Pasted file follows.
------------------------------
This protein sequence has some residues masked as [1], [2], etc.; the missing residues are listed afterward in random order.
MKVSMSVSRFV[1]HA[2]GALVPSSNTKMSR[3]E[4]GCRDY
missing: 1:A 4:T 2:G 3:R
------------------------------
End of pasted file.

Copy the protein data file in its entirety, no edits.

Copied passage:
This protein sequence has some residues masked as [1], [2], etc.; the missing residues are listed afterward in random order.
MKVSMSVSRFV[1]HA[2]GALVPSSNTKMSR[3]E[4]GCRDY
missing: 1:A 4:T 2:G 3:R